Cotehele’s other charm was its commemoration of World War One. The sheer effort in creating such a thing is to be admired and should not be ignored. I was grateful that it had remained up past the anniversary of that great event. A combination of the artist and volunteers helped to cut out 20,000 flowers/leaves to create this and they are entwined with memories from the war. It seems the 100th anniversary of World War One seems to have brought out an artistic effort right across the country and beyond the like of which that I can’t remember seeing before, not just here. I remember seeing all those ceramic poppies at the tower of London to commemorate the start of the war and this seems to have inspired a lot more places to have something done to remember the end of it. Every village, town and city around here appears to have delivered something unique and ambitious.

A rapid look at the upper and lower gardens (these possibly have other names but such was the brevity of the visit that I didn’t get them) gave me enough enjoyment to entice me to come back and see it in its summer glory. Today it looked almost unloved as the autumn had truly taken effect and weaved its web and deprived the flowers and trees of their photogenic beauty. The pond in the upper garden looks like providing a lovely opportunity for reflections of trees and the house.

It was with haste that I left to try and enjoy the last of the autumn sunshine. Cotehele you have certainly made an impression; I shall return as you have charmed me.

Boring Buckfast

The second abbey visit from my wanderings to Dartmoor. This is a complete and utter contrast to my meanderings around Buckland Abbey (you can read about that here). As I arrive can’t work out whether it sits in its own village or is part of the town of Buckfastleigh. The view as I drive in is dominated by the tower of the abbey from which, I imagine, the whole of Buckfastleigh may be seen.

As most abbeys lost their wealth and land because they were dissolved during the Reformation, it was surprising to learn that this was still an active and clearly wealthy monastery. Whereas Buckland Abbey had been sold to someone who converted it to their home, Buckfast was an active place of living and worship.

It has a long history dating back to 1018AD when there was a Benedictine abbey here. By 1150 it had become a Cistercian monastery. It remained so until the dissolution of monasteries during Henry VIII’s reign in 1539. After centuries of decay and rotting the Abbey was to be built again as some monks from France found their way to the site in 1882. The present church was consecrated in 1932 which is evident in that the church looks relatively new. Silly me, I thought I was on my way to see an 11th century building. The whole complex (living quarters for monks as well) is now part of an international organisation.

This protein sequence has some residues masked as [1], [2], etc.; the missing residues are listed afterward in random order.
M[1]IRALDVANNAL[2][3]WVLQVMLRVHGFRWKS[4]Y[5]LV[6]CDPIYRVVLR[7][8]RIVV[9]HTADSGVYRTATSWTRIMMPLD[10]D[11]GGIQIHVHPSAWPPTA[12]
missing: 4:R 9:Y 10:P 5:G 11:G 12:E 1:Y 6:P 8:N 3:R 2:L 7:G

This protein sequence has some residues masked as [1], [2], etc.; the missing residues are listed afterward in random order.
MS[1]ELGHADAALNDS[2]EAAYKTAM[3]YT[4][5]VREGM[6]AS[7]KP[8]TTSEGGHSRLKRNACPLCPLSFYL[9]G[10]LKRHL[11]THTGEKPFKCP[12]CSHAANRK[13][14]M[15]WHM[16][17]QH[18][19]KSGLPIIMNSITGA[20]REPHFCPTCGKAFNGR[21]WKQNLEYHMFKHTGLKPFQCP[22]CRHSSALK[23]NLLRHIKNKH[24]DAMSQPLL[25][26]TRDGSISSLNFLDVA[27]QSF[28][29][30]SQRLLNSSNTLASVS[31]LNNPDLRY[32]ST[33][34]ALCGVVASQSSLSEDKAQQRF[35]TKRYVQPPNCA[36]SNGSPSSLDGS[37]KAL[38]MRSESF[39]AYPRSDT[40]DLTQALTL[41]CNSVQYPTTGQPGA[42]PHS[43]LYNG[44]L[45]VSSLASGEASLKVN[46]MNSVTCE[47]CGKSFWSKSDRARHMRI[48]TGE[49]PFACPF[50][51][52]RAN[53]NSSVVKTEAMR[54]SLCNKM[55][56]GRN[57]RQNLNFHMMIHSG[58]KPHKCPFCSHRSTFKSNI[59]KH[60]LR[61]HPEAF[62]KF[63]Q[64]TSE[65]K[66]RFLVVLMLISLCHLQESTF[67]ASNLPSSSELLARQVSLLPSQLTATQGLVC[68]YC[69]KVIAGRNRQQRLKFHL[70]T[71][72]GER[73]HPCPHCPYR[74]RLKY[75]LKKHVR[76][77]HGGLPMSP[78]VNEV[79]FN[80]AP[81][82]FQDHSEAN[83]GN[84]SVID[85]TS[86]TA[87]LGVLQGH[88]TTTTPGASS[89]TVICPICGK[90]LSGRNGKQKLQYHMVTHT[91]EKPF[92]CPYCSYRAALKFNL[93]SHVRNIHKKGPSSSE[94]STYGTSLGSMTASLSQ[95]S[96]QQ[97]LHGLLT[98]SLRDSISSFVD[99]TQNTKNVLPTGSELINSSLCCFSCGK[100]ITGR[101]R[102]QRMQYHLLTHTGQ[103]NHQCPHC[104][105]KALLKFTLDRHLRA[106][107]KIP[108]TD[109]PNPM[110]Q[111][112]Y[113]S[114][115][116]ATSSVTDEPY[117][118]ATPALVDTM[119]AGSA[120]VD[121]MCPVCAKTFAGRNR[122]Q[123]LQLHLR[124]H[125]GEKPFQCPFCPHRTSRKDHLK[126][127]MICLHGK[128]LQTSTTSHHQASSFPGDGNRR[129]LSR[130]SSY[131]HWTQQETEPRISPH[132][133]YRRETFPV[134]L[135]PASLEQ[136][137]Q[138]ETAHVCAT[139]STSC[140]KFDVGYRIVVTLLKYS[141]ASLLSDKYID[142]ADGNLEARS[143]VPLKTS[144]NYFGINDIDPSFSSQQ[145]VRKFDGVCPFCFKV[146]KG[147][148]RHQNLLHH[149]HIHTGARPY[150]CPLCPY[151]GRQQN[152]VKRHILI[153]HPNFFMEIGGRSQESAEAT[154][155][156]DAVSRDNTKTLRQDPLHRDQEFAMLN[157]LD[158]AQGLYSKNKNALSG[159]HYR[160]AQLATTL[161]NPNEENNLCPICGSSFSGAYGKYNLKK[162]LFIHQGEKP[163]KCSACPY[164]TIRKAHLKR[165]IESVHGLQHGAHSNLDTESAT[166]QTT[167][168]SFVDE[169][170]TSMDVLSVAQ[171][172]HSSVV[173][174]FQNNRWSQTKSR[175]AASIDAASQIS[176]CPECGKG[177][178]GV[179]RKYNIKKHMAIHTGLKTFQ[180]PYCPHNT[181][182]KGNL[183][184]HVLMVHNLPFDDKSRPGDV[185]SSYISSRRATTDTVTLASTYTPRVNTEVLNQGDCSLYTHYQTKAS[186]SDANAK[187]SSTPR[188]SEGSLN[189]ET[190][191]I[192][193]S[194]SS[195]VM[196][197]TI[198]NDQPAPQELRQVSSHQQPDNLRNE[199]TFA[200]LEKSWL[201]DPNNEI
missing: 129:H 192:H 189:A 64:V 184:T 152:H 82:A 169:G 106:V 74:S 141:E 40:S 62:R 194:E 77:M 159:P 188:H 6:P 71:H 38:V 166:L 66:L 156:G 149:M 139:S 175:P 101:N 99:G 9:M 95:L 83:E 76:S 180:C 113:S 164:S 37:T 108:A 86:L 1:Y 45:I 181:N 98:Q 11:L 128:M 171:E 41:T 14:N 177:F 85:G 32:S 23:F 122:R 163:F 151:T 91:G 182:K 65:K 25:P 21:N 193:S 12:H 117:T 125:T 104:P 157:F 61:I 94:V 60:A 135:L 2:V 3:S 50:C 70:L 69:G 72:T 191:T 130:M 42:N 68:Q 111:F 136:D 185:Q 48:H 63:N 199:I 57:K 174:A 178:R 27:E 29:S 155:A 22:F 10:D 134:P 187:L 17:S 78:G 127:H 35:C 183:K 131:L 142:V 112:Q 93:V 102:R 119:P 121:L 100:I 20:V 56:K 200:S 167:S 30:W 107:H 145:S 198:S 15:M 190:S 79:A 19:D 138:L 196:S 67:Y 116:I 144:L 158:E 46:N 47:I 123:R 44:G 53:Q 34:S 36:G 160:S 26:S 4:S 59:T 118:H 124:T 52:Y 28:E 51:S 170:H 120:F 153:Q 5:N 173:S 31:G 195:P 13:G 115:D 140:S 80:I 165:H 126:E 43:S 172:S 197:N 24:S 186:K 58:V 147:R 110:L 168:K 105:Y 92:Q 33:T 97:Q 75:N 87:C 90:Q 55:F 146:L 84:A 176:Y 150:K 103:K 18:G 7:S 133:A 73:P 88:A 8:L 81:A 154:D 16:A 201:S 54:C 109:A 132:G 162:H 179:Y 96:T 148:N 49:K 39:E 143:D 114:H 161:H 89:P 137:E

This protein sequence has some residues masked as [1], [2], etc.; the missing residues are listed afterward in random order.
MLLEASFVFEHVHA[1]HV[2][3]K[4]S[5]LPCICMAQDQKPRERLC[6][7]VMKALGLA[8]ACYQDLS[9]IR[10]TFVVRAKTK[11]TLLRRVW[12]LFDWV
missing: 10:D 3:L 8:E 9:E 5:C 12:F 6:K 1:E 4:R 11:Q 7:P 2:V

Upon inspection, the organised layout gave an aura of corporate and commercial management but that is not to say that a fee was demanded for entrance. I was immediately directed into a new looking information centre. Clearly there was some money being made somewhere and somehow. Has this got anything to do with the tonic wine that is produced here? Although I didn’t understand the need for this centre, much of the information gleaned there is quoted above. It also gave me a view of the monks who were, ostensibly, there to assist the tourist. Perhaps it is not the way I think of monasteries, but it was interesting to see two monks debating and trying to work out how to use a single mobile phone!! They were hardly millennials but were trying to embrace the technology.

Upon leaving the exhibition and getting the customary outside photos, I immediately headed into the abbey. Unlike some of the recent cathedrals and churches I have visited it had a rather dull and spartan looking interior. This is in no way meant to be offensive – it was just that it wasn’t that impressive. The only nice part of the ceiling was roped off and inaccessible. So, took a couple of shots and left without spending more than 10 minutes inside. Perhaps I discovered that not all abbeys are blessed with amazing architecture and craftsmanship as seen in many other buildings up and down the country.

So I left the abbey neither impressed nor inspired. The visit took place in October and this may explain why it has taken me so long to write this blog. It’s amazing to think how a little bit of commercialisation, professionalism and advertising can entice people to a place. Everyone is entitled to their own opinion and I wouldn’t begrudge anyone making the effort to visit this place, but I believe on doing so you will be disappointed.

a Winchester Walk

I’m so glad I made the drive to Winchester. I had been before, but I couldn’t remember anything of this city. And oh, how I wished I had kept a blog as a kid (maybe a diary, blogging didn’t exist back then)! You could say I was spoilt as a kid; aren’t all kids these days? Not with the latest gadgets or fashionable label. I was spoilt by my parent’s passion to show me not only the world but the country which I call home. It’s with slight sadness of heart that I didn’t appreciate the efforts they made then as much as I would have now.